Inspectors were ordered to feel for similar cracks on wing panels of other shuttles. They found none, but NASA now acknowledges its testing might have missed deterioration on shuttles like Columbia because of difficulties detecting such flaws without removing wing panels and cutting them apart.
"There is no technology right now to do effective, nondestructive testing," NASA Administrator Sean O'Keefe said in an interview with The Associated Press. "It's a conundrum, one we really have to get better at and have to really figure out."
But CBS News Space Consultant Bill Harwood says that may not be true.
"One of the things the board investigating the disaster has said they're going to do is recommend that NASA begin using machines that work sort of like cat scans, that actually show you the interior composition or health of these leading edge panels between flights, which would be able to detect a problem before launch," he said.
With visual inspections, "you can look at the outer surface and the inner surface, but you can't really see in-between, where these carbon composite layers are that provide the protection from heat during re-entry," said Harwood.
The National Aeronautics and Space Administration knew that visual inspections of wing panels were inadequate. An engineering study a year before the fleet inspection concluded that underlying damage to wing panels "can extend significantly beyond" anything seen on the outside.
One of the study's authors, Ignacio Norman, later participated in intense debates within NASA during Columbia's mission about whether it might return safely.
Columbia was NASA's oldest shuttle when it disintegrated above the earth Feb. 1, killing the crew. Investigators have focused on its left wing and the type of protective panels cited in the earlier safety review.
Documents reviewed by the AP showed that when the shuttle Discovery returned from space after its March 2001 mission, inspectors were alarmed to discover a 2-inch tear caused by corrosion on a left wing heat-resistant panel. They called the flaw "serious." Inspectors had looked at the same panels three hours before liftoff and found no such damage.
The damage was among the most significant following space missions in recent years, because damage to a wing's leading edge is considerably more likely to doom a shuttle than anywhere else. NASA requires immediate repairs when damage to the protective panels exceeds four-hundredths of one inch, about the thickness of a dime.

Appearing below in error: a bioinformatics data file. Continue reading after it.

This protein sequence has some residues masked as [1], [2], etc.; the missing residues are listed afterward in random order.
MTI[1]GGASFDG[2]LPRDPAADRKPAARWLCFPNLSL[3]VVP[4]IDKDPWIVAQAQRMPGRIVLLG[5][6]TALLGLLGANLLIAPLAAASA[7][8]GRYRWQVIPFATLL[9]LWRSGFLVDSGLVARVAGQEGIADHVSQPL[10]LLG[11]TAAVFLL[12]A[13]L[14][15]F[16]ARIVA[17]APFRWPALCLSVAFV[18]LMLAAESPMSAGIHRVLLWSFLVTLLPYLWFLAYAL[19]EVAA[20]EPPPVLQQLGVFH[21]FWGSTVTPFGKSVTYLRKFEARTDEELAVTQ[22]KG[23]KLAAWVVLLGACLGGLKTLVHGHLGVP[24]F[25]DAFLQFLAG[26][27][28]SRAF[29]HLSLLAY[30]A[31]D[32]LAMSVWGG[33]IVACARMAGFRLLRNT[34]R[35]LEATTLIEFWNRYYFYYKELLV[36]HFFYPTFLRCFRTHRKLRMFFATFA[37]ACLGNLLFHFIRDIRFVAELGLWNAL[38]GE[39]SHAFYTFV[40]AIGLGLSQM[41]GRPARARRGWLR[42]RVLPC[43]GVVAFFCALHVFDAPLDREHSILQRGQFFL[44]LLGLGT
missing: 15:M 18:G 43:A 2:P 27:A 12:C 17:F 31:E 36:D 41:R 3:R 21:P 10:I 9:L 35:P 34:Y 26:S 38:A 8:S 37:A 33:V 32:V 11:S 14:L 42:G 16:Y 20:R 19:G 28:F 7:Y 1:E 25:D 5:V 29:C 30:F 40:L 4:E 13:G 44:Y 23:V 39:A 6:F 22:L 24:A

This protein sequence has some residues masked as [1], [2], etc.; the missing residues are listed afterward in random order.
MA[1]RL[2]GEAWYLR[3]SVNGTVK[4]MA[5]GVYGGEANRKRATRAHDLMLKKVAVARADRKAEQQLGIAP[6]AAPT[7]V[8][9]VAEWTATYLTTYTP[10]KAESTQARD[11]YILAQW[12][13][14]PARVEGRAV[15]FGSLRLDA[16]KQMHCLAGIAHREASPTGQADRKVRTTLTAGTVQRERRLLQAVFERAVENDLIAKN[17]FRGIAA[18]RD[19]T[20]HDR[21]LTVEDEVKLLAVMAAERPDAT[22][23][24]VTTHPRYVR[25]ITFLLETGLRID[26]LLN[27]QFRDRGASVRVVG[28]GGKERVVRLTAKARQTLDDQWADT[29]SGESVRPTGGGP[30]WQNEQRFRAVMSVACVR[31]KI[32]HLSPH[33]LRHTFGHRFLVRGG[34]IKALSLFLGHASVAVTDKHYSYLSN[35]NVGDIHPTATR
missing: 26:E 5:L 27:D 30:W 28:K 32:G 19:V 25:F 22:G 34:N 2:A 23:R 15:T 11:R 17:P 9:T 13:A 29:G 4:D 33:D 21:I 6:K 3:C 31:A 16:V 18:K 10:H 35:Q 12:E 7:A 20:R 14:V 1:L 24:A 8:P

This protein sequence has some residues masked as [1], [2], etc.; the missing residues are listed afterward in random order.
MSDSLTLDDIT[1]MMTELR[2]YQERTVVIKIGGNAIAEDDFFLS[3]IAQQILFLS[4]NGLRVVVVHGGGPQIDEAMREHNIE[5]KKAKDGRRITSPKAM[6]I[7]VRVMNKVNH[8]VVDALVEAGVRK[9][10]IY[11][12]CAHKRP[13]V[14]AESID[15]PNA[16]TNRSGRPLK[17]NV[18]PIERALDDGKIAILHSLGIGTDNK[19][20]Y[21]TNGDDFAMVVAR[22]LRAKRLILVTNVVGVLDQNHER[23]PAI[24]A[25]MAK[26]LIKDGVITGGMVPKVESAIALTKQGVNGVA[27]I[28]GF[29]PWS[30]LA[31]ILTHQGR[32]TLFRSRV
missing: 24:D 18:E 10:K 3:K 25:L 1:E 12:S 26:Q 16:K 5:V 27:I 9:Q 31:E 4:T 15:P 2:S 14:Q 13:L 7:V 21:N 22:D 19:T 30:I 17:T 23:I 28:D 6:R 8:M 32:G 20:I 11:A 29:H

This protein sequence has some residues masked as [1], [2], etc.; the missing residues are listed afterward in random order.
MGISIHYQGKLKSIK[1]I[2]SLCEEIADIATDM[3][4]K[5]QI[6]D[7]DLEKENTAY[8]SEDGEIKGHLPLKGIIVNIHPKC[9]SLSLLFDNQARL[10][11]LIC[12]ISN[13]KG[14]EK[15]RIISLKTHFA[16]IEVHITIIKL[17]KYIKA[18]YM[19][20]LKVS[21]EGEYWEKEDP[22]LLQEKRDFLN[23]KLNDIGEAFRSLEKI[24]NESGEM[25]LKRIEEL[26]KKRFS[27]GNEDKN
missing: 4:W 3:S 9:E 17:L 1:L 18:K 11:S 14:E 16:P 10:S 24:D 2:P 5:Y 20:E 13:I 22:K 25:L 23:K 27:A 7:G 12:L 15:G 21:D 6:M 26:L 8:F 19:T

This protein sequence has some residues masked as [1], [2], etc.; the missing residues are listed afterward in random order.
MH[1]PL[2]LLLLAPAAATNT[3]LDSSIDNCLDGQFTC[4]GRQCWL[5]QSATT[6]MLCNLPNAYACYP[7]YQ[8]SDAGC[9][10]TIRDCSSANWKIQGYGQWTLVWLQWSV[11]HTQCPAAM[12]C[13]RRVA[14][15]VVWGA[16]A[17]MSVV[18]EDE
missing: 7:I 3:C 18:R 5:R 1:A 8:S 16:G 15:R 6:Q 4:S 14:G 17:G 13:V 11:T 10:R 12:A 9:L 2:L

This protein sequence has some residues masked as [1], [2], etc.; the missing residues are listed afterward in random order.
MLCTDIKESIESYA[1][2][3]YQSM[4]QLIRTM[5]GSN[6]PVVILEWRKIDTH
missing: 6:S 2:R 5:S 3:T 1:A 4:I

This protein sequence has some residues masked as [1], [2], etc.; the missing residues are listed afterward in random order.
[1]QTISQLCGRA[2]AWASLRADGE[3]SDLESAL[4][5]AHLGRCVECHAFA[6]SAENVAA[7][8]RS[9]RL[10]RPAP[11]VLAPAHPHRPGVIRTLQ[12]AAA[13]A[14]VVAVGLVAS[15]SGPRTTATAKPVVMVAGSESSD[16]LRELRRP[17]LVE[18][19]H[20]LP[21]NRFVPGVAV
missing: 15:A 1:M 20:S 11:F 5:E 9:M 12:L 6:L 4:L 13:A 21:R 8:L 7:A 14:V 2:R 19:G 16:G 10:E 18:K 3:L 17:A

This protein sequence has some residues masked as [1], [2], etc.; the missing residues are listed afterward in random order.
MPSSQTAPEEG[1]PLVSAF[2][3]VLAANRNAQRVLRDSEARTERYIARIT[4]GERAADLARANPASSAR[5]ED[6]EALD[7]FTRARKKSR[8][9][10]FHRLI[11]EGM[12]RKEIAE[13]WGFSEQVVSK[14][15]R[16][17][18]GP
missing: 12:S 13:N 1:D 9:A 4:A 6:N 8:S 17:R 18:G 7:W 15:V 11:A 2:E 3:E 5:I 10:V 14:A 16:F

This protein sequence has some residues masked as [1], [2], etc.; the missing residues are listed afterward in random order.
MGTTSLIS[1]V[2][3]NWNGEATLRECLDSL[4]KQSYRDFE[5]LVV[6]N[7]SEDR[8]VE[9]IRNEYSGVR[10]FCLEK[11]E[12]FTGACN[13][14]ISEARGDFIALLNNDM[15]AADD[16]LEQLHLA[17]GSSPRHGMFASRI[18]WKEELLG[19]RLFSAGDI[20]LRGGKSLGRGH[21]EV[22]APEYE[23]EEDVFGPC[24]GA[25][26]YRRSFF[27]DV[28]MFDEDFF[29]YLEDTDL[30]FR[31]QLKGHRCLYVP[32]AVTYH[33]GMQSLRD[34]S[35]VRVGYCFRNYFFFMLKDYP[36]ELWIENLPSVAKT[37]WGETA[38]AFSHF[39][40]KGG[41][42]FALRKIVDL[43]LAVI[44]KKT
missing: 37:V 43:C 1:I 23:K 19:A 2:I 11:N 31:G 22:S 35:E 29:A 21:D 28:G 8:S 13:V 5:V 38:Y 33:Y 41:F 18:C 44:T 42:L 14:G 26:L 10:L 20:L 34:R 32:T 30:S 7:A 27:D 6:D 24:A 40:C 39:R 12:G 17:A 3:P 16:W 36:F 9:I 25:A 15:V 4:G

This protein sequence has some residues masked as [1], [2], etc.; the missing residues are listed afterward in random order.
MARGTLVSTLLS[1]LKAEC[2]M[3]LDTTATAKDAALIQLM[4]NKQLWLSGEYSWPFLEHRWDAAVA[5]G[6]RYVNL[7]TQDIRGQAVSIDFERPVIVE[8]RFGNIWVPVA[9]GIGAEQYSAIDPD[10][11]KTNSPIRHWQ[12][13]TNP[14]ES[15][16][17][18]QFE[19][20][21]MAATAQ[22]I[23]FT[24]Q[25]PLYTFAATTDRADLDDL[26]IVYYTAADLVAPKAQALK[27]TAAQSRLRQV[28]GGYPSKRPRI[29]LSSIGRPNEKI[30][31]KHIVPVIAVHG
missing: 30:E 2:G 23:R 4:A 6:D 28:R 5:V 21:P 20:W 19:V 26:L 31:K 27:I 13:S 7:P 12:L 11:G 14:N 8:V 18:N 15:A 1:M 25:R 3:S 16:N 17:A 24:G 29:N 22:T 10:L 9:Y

At the time, inspectors said Discovery's safety was not jeopardized. They concluded the damage was caused by small amounts of oxygen slowly penetrating the U-shaped panel's surface and weakening its outer coating of silicon carbide, a brittle material. The coating protects the leading edge of a shuttle's wings from temperatures that can climb to nearly 3,000 degrees during re-entry.
The engineers feared similar corrosion damage to wing panels on other shuttles, especially older ones. They speculated this corrosion appeared on Discovery because it had just returned from its 29th flight, a record number at the time. Columbia was on its 28th mission when it was destroyed.
It was a dramatic illustration of recurring corrosion problem that has frustrated NASA for years. In recent weeks, it has increasingly captured the attention of the board investigating the Columbia accident.
Citing reports since 1992 of pin-size holes especially on older wing panels, investigators have openly speculated whether similar corrosion may have fatally weakened a panel along Columbia's left wing. That is where a 2-pound chunk of insulating foam off the fuel tank smashed against it 81 seconds after liftoff.